Islam now second most popular religion in Canada

This week’s Diwali festival in Moncton, New Brunswick was a celebration of a dream come true for the local South Asian community.

Numbering about 2,000, many in the community came together at a rented space on Milner Road for the opening of a new Hindu Temple in their town — a vision that was many years in the making.

“This is going to grow,” Ketan Raval, an organizer with the Hindu Society of New Brunswick told the gathering of volunteers and devotees, adding that the new temple will not only be a place for worship but a support centre for newcomers to the area.

While immigration is driving non-Christian religions in the country, the majority of the Canadian population is Christian, but their share is decreasing, said Statistics Canada. Islam is the second most commonly reported religion.

In Saskatoon, a new mosque, school and community center are taking shape under the auspices of the Islamic Association of Saskatchewan (IAS).

Organizers stressed that the space wouldn’t just be for Muslims but a place to build bridges. If all goes well, the IAS expects to break ground on the $10 million project within two years.

At a quiet corner in the Metro Vancouver suburb of Coquitlam, Father Pio Kim and his largely Korean congregation recently celebrated the fifth anniversary of their new St Agnes Kim Parish Church.

According to the BC Catholic weekly publication, the goal of the Korean parish, the second of its kind in the Archdiocese of Vancouver is to become a “collaborating community” and “praying community.”

These are just a few examples of the nation’s growing ethnocultural and religious diversity, which Statistics Canada states is largely driven by immigration, according to its latest census report. See the report here: https://www150.statcan.gc.ca/n1/daily-quotidien/221026/dq221026b-eng.htm?HPA=1

Drawing on data from more than 450 ethnic and cultural origins, 200 places of birth, 100 religions and 450 languages, Statistics Canada researchers said that immigration is one of the key drivers of religions, especially non-Christian faiths, in the country.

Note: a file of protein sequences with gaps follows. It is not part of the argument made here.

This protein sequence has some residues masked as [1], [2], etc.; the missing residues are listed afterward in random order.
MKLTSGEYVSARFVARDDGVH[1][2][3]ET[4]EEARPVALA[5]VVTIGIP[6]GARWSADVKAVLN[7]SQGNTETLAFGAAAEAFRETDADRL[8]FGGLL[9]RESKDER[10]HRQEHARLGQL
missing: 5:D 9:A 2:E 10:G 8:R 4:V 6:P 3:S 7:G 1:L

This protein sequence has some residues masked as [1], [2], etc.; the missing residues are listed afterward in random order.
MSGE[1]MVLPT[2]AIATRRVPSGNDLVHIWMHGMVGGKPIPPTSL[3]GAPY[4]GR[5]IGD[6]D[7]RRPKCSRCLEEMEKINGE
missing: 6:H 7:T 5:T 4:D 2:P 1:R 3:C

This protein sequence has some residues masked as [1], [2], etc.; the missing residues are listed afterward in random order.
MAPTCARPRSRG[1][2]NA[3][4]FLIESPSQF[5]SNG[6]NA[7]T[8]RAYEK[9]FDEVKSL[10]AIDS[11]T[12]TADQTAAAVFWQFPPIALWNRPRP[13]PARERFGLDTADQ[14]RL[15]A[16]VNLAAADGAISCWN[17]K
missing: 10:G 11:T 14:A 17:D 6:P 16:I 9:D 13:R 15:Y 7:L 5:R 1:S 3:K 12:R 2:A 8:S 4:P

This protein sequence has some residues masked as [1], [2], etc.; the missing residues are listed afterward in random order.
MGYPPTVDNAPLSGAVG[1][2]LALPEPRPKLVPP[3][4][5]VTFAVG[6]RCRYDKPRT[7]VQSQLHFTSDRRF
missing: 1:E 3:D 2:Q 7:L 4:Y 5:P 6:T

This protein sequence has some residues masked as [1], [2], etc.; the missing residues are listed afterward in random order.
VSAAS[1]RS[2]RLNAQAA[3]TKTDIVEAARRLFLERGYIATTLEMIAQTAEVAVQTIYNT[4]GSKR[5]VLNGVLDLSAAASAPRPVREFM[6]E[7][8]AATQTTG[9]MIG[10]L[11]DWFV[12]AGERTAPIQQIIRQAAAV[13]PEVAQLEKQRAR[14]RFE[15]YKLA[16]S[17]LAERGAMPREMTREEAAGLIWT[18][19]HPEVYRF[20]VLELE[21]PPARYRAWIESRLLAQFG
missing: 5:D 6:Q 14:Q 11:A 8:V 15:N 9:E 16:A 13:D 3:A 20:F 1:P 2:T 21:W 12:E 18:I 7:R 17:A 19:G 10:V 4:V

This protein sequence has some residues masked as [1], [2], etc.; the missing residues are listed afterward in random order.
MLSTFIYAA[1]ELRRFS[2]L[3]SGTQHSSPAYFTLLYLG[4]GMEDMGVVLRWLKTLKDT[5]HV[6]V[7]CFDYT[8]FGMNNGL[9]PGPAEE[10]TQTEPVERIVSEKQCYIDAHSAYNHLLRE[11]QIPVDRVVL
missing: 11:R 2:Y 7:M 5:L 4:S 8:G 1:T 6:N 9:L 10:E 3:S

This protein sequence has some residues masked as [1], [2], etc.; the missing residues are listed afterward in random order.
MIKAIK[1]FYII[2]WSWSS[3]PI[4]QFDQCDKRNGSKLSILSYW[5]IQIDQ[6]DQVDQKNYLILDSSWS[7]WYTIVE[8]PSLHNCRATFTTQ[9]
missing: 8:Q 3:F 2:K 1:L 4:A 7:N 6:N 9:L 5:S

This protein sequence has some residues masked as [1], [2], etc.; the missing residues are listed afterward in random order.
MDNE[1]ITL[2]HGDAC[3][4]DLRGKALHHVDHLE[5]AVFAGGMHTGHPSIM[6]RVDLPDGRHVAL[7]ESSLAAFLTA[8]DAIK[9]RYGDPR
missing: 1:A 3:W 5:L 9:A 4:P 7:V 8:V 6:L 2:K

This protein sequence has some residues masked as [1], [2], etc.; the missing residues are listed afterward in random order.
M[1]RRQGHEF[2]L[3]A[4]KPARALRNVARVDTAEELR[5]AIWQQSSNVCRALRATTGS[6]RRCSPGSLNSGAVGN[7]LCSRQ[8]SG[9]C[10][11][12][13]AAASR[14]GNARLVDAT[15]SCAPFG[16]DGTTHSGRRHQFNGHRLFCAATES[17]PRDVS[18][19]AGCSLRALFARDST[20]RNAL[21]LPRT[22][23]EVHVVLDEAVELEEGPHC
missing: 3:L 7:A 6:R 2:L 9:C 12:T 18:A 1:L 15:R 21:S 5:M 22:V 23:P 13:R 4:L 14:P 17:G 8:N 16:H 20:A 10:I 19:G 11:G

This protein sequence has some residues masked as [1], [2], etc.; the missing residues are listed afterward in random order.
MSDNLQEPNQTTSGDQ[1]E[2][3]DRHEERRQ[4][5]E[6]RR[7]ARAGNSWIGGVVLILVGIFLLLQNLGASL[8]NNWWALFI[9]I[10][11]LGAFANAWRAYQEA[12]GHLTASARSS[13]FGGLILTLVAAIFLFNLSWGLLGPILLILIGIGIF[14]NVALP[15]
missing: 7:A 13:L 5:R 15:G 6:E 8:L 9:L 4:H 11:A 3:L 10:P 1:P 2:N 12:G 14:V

According to its analysis, immigrants represented the majority of Buddhists (68.9 per cent), Muslims (63.1 per cent), Hindus (62.9 per cent) and Sikhs (53.8 per cent) in the country.

By comparison, immigrants represented nearly one-quarter (23.0 per cent) of the Canadian population in 2021. In addition, a large proportion of immigrants admitted from 2011 to 2021 reported a non-Christian religion: 18.9 per cent reported being Muslim, followed by Hindu (9.0 per cent) and Sikh (5.8 per cent).

In 2021, more than 19.3 million people reported a Christian religion, or just over half of the Canadian population (53.3 per cent). However, this percentage is down from 67.3 per cent in 2011 and 77.1 per cent in 2001.

Catholics are the largest Christian denomination in Canada, with 10.9 million people (29.9 percent) in 2021. The United Church (3.3 per cent) and the Anglican Church (3.1 per cent), two other Christian denominations, each had more than 1 million people in Canada. Orthodox Christians (1.7 per cent), Baptists (1.2 per cent), and Pentecostals and other Charismatics (1.1 per cent) were the other Christian denominations most often reported.

Here are some of the other key findings from Statistic’s Canada portrait of the country’s religious diversity;

Fabian Dawson, Local Journalism Initiative Reporter, New Canadian Media